You have a special occasion to go to, and you know you’ll be photographed, so you obviously want to look your best. You prep your skin, apply sunscreen (unless it’s an evening event of course) and do your makeup… A touch of mascara to bring out the lashes, foundation to even out the skintone, a dab of lipgloss to make your pout shine…
You look in the mirror and you’re happy with what you see. You go out, have a great time, have your picture taken and… you look like a ghost! You take a quick look in the mirror and your face looks fine, but in the picture it has an unattractive, ghoulish white cast. What went wrong?
Why your face can turn white in photos
Certain white powders, which are widely used in sunscreens, foundations and other makeup products, can reflect light. Because of that, when you take a photo with flash, your face turns white. One of the most common culprits is Titanium Dioxide. This ingredient is used as a colorant to add whiteness to colour cosmetics, especially those for the face, and increase opacity so that they can better cover flaws and imperfections. It is also a very effective sunscreen ingredient that protects from all UVB and most UVA rays, by creating a barrier on the skin that simply scatters light away. Zinc Oxide is another ingredient to be wary of when taking photos. This ingredient is used in cosmetics for the exact same reasons as Titanium Dioxide. The only difference is that it protects, on its own, from the entire UV spectrum.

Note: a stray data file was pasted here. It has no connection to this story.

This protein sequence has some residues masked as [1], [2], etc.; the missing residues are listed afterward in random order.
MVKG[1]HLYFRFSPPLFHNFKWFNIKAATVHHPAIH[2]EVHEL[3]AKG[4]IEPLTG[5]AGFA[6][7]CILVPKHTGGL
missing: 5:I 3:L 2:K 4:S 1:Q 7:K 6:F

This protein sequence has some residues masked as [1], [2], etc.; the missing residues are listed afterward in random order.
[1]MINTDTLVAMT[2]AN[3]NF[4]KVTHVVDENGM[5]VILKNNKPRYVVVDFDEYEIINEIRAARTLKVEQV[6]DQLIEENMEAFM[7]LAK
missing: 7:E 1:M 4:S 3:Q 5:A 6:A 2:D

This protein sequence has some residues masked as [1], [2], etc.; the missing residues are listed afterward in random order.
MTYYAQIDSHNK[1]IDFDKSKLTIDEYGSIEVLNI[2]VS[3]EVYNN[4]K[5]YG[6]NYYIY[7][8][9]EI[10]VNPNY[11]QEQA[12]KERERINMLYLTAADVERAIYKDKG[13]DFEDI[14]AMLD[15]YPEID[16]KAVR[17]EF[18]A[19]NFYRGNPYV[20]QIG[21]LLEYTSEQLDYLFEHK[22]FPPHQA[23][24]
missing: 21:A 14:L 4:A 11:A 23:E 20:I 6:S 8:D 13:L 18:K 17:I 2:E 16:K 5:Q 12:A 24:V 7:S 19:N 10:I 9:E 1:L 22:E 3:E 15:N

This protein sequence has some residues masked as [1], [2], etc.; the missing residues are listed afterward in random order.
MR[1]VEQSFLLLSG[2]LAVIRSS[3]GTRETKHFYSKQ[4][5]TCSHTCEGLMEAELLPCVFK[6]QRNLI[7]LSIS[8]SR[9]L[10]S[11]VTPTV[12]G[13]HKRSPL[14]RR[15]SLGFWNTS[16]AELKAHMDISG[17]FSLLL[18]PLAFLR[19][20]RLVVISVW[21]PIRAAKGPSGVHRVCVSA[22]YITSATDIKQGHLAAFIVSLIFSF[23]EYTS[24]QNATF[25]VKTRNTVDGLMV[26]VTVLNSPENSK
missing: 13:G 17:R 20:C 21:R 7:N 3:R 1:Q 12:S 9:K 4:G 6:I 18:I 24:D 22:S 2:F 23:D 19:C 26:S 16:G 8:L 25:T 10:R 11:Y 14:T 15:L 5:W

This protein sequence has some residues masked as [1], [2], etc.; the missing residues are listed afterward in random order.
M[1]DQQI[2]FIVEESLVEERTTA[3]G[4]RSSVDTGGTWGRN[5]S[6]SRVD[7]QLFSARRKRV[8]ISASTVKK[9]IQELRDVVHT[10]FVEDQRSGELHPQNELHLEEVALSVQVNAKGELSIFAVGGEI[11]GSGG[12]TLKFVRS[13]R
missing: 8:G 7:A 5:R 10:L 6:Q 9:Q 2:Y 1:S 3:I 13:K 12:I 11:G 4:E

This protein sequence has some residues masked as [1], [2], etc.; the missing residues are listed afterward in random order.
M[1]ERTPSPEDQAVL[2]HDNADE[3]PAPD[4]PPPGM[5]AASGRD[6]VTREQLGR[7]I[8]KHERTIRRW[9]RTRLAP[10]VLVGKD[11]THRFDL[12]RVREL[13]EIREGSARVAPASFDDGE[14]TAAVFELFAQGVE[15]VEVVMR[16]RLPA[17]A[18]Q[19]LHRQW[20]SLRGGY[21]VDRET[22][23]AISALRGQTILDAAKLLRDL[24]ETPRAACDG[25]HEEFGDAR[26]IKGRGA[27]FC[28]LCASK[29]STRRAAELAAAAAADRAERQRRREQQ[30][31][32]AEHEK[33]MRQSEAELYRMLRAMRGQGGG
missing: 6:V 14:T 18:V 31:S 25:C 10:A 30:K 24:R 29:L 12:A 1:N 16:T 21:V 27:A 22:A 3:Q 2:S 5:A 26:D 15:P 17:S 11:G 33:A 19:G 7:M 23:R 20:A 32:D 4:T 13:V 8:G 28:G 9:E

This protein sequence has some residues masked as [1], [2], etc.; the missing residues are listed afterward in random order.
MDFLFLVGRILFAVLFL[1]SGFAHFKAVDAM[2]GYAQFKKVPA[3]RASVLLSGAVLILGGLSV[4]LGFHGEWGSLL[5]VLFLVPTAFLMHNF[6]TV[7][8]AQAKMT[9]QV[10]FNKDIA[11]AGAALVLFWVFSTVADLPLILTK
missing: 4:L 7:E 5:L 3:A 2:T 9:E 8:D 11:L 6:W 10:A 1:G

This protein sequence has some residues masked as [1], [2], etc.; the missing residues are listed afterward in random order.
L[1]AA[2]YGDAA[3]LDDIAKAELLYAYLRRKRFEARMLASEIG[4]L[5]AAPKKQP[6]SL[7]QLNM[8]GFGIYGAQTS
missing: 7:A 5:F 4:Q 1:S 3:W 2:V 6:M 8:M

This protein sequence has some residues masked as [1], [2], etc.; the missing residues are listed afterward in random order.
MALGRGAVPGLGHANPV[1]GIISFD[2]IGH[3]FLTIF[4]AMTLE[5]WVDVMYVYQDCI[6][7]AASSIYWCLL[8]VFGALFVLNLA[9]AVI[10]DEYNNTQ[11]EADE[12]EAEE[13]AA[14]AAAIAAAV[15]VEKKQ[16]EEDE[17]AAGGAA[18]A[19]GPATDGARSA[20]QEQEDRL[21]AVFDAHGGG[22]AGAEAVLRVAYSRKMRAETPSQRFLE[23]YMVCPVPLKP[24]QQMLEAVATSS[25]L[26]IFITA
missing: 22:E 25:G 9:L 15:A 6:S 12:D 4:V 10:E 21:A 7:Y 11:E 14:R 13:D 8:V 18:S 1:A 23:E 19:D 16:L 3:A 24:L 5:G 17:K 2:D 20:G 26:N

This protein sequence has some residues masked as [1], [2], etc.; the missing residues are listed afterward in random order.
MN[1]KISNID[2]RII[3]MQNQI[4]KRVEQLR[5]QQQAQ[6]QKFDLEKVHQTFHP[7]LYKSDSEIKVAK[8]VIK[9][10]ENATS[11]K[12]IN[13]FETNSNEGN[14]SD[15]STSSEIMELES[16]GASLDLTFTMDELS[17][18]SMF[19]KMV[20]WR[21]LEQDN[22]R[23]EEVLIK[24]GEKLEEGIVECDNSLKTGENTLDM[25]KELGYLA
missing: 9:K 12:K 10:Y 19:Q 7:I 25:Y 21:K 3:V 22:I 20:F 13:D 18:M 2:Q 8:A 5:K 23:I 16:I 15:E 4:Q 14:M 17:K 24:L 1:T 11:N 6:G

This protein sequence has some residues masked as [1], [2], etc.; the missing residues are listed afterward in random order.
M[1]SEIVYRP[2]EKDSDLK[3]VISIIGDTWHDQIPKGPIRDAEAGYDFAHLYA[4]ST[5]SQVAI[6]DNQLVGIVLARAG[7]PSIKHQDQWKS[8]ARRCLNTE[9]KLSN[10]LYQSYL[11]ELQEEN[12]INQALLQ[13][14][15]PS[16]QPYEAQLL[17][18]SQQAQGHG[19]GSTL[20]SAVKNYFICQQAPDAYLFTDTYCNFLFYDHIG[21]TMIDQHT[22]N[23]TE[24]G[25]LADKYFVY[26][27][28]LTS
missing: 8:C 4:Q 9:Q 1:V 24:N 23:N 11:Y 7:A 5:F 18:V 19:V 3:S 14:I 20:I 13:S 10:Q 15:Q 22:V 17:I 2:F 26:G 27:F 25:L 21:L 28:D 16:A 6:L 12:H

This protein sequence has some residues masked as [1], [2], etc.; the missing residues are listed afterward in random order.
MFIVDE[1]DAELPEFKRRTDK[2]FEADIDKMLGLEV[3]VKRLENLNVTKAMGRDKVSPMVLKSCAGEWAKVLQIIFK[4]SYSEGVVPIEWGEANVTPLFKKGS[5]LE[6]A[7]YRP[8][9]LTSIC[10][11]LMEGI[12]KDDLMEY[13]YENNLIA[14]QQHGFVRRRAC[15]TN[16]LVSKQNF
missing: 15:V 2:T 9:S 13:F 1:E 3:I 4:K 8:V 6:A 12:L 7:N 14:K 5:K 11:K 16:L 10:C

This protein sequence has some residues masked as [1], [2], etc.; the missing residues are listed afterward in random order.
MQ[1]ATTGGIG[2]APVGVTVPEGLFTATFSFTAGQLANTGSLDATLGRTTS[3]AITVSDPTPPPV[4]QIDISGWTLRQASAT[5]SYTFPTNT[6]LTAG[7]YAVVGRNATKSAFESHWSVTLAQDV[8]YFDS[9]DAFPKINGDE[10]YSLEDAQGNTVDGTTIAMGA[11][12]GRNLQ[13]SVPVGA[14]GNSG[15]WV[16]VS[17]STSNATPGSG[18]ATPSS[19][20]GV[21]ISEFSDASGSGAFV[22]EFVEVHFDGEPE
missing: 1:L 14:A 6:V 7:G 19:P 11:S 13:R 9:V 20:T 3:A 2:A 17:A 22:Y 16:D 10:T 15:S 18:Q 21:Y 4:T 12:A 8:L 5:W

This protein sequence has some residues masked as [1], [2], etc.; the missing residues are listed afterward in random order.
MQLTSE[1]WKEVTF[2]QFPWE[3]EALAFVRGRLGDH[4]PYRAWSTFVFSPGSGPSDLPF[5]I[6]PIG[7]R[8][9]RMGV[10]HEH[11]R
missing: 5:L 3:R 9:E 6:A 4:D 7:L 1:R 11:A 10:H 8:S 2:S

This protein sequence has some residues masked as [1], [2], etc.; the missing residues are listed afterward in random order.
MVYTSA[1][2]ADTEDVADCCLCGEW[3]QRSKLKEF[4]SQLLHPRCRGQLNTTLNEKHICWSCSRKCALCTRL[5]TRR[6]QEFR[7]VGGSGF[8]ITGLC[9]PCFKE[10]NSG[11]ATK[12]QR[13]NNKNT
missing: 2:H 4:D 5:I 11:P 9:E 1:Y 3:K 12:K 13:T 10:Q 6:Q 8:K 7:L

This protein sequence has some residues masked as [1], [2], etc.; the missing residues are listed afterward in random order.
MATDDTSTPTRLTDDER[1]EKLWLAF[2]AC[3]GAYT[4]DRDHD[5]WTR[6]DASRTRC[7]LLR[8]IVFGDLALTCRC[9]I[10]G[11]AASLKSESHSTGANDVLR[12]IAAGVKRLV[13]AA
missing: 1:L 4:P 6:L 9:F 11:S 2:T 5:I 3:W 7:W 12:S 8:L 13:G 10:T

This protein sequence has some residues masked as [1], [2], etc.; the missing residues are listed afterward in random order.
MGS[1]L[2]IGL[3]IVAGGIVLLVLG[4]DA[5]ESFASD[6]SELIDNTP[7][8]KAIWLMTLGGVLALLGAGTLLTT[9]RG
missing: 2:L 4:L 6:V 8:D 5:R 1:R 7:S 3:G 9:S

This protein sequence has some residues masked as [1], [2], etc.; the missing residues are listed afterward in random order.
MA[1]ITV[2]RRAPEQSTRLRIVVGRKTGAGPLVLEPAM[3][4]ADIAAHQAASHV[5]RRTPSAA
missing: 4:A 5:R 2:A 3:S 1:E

What can you do about it?
These ingredients are usually a concern only when they are used in high amounts to create SPF. But of course that doesn’t mean that you should skip the SPF! Simply opt for makeup products without it and use a chemical sunscreen instead. I know that many people don’t like them, and I much prefer a physical one myself, but I always have a bottle of chemical sunscreen around to wear on those occasions when I know I’ll be photographed. That way, I can both look good and stay safe. If you really wanna keep using products with these ingredients, instead, you’ll simply have to apply them on all exposed areas of your body such as your neck, cleavage, arms, etc. That way your face and body will look the same pale colour and you’ll at least avoid a mask-like effect.
The Bottom Line
Although very effective at protecting your skin from the sun rays, Titanium Dioxide and Zinc Oxide are two white powders that will make your face look white and ghoulish in pictures taken with flash. If you know you’ll be photographed, it’s best to opt for a chemical sunscreen and SPF-free makeup products.
Has your face ever turned white in photos?